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Boston Ballet’s 'The Art of Classical Ballet' Review: Ballet from the Studio to Your Living Room

Soloist Chisako Oga in a variation from Giselle.
Soloist Chisako Oga in a variation from Giselle. By Photo by Brooke Trisolini; Courtesy of Boston Ballet
By Angelina V. Shoemaker, Crimson Staff Writer

After months of quarantine, the latest installment of Boston Ballet’s BB@yourhome, “The Art of Classical Ballet,” provides a program well suited to online viewing. The understated backdrops and staging allow the dancers’ strong technique and artistry to shine through. Of course, the experience is not quite the same as attending a ballet performance in person. The environment of the performance hall –– when physically present –– allows viewers to ride the surging emotions of the music together with other audience members and also brings another dimensionality to the performance itself, which a virtual program cannot emulate. Nevertheless, Boston Ballet compensates for this shortcoming by bringing many different styles to their production, highlighting their versatility even in the midst of a pandemic.

“The Art of Classical Ballet” consists of several different excerpts from different classical ballet pieces, including “Swan Lake,” “William Tell,” and “The Sleeping Beauty.” Although some acts are shakier than others, each piece in the production is presented with exceptional attention to detail and excellently showcases the artistic strengths of the dancers. The precise movements and rich emotion speak to the passion of the dancers. The subdivided layout of the program is also novel and refreshing, displaying a plethora of ballet styles within a single program. The diversity of pieces showcases the individual talent and diversity of the cast themselves, which includes several international members. In “La Esmeralda Pas de Deux,” principal ballerina Viktorina Kapitonova dances while synchronizing a tambourine to the beat of her movements and the piano. This feat, in addition to the many pirouettes and complex gestures, is precise and well-executed.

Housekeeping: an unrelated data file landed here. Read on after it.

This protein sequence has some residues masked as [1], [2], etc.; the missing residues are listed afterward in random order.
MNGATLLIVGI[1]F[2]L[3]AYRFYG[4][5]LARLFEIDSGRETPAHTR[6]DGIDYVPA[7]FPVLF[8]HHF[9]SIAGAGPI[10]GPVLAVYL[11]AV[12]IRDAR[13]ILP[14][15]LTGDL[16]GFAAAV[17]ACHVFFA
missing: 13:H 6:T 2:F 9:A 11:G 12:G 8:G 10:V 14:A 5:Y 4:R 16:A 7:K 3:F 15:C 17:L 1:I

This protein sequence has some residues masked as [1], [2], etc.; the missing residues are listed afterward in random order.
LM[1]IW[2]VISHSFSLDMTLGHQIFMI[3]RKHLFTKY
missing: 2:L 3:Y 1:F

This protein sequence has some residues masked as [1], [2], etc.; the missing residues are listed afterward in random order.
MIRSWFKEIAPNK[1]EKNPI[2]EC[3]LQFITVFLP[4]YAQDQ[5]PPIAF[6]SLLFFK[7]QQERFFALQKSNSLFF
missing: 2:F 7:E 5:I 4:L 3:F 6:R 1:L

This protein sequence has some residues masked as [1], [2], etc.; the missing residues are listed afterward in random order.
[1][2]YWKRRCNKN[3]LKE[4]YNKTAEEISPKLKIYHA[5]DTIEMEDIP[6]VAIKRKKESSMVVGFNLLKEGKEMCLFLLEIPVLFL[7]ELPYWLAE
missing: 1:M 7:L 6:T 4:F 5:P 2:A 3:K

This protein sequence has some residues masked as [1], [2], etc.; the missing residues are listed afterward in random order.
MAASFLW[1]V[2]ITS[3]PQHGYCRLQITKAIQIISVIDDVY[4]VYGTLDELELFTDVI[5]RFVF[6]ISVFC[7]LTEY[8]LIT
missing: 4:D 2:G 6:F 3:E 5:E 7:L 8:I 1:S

One criticism is about the dancers’ slight mistimings when synchronizing with the counts of the music. It is clear that the art of ballet is very difficult to perfect at such a high level; nevertheless, some timing and synchronicity issues do leave something to be desired. Moreover, some dancers seem a bit stiff during landings, which makes some excerpts seem mediocre. Most dancers, however, are truly exceptional and reach a level of mastery, truly outlining their talent. Particularly, the last “Swan Lake” excerpt, performed by principal dancers Lia Cirio and Paulo Arrais stands out: The fluidity of their movements and sentimentality, which can be felt through the monitor, embodies the highly refined and delicate nature of ballet.

Boston Ballet’s production of “The Art of Classical Ballet” is delightful to watch. Although the performance video does not showcase the orchestra or give the audience a physical sense being in the performance hall, it is a beautifully orchestrated program that many can appreciate. “The Art of Classical Ballet” is an enjoyable mini-performance perfect to be enjoyed at home in the midst of the pandemic. Whether you are looking to become informed in the fine arts or are a regular ballet viewer, online performances like this one are worth checking out until it becomes an option to see these productions in person once again.

— Staff writer Angelina V. Shoemaker can be reached at angelina.shoemaker@thecrimson.com

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